By Patricia Bianca S. Taculao

Air pollution is dubbed as the “new tobacco” by World Health Organization’s (WHO) Director General Dr. Tedros Adhanom Ghebreyesus. He warned that the simple act of breathing polluted air may be killing seven million people a year and harming billions more.

Research revealed that over 90 percent of the world’s population is suffering from toxic air and has profound impacts on the health of people. Children and babies are most at risk because of the link between toxic air and respiratory diseases.

The WHO is working with health professionals to help their patients as well as to give these professionals the skills and evidence to promote health in policy decisions like switching from fossil-fuel-powered energy and transport.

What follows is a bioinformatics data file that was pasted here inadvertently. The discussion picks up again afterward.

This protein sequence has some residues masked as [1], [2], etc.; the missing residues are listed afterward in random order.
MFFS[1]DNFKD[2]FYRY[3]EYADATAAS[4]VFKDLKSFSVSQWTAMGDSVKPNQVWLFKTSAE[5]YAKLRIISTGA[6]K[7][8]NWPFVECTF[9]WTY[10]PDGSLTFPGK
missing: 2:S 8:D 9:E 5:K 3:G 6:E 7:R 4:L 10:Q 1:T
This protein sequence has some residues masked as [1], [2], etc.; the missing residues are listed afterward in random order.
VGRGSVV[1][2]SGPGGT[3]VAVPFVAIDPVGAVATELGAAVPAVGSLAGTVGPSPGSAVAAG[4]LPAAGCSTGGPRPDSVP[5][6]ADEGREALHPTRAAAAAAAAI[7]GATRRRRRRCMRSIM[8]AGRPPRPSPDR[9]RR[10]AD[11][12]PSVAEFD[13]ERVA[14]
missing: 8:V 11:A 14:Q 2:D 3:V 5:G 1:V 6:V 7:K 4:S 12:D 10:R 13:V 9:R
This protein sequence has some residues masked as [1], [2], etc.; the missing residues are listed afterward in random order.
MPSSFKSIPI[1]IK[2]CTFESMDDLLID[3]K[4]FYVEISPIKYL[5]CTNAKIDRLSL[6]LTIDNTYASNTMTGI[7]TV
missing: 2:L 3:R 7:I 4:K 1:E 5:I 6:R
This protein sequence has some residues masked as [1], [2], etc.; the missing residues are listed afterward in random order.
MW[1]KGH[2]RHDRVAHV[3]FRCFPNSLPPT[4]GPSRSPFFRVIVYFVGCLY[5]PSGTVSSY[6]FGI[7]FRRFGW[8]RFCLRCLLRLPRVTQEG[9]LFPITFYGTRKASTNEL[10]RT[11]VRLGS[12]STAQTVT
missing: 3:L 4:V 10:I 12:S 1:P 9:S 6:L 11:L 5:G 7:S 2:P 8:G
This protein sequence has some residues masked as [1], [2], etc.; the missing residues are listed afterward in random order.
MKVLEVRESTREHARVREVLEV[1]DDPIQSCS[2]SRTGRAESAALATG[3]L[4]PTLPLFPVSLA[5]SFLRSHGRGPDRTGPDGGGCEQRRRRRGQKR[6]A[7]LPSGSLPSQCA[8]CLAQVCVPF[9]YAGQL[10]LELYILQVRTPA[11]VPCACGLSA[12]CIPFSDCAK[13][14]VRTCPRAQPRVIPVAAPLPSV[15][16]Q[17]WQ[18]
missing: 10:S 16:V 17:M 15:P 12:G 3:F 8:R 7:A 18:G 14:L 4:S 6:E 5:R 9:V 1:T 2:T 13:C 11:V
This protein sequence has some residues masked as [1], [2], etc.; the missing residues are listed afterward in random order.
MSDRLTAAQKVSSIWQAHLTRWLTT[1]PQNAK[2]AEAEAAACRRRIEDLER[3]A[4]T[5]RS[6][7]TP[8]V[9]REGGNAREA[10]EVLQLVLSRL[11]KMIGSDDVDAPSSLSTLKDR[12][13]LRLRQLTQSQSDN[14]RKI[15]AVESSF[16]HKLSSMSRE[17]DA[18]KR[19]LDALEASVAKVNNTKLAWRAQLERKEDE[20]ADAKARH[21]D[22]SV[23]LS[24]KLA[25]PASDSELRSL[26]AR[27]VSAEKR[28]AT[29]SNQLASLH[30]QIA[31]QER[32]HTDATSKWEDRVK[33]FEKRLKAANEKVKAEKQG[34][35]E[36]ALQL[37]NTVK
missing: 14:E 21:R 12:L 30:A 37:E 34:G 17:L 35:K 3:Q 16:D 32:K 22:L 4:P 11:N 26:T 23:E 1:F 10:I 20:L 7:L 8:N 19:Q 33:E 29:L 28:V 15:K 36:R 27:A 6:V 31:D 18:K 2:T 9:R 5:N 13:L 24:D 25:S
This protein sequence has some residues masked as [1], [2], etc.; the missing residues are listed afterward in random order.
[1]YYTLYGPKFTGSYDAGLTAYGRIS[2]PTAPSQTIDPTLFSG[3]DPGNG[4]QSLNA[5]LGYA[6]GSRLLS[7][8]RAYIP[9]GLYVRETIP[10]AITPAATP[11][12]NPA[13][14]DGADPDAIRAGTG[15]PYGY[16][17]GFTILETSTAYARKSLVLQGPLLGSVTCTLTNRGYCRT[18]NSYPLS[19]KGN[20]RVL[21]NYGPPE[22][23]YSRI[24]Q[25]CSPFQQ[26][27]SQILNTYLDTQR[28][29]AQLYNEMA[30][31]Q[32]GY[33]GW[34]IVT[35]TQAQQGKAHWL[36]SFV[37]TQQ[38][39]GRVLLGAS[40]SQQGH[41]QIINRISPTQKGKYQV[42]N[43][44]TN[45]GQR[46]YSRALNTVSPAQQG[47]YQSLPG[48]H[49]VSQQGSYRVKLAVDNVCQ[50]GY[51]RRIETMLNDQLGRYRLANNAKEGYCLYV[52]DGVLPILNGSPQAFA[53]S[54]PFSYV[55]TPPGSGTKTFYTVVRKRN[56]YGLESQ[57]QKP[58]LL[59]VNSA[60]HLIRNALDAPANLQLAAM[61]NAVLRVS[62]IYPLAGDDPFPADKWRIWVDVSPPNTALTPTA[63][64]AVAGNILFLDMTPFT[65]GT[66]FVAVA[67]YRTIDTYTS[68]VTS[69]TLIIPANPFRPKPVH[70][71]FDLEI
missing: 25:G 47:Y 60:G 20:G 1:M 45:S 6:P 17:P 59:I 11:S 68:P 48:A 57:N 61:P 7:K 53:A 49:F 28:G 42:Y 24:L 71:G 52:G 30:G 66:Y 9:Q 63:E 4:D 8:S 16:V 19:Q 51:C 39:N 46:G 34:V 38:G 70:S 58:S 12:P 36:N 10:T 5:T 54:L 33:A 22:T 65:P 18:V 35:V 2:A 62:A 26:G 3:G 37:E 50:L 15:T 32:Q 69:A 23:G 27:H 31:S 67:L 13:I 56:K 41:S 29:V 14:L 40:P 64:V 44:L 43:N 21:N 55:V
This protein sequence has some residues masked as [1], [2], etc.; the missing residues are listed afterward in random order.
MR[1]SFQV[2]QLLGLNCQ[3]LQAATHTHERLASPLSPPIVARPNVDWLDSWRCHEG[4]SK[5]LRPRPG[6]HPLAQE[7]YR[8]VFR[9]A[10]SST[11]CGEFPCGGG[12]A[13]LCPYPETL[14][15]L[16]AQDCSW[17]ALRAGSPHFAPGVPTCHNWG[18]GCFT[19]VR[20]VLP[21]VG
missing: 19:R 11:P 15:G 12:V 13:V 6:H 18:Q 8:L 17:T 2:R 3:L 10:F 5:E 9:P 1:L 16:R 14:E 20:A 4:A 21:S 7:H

Since the global number of smokers has slowly declined, air pollution causes more deaths annually than tobacco.

Unfortunately, researchers think that ailments like heart attacks and lung diseases brought about by air pollution are only the tip of the iceberg.

The seven million figure of early deaths is said to be an underestimation, as it only includes particle pollution and the five most firmly linked causes of death. Early estimates derived from improved models resulted in a total of nine million deaths from particle pollution.

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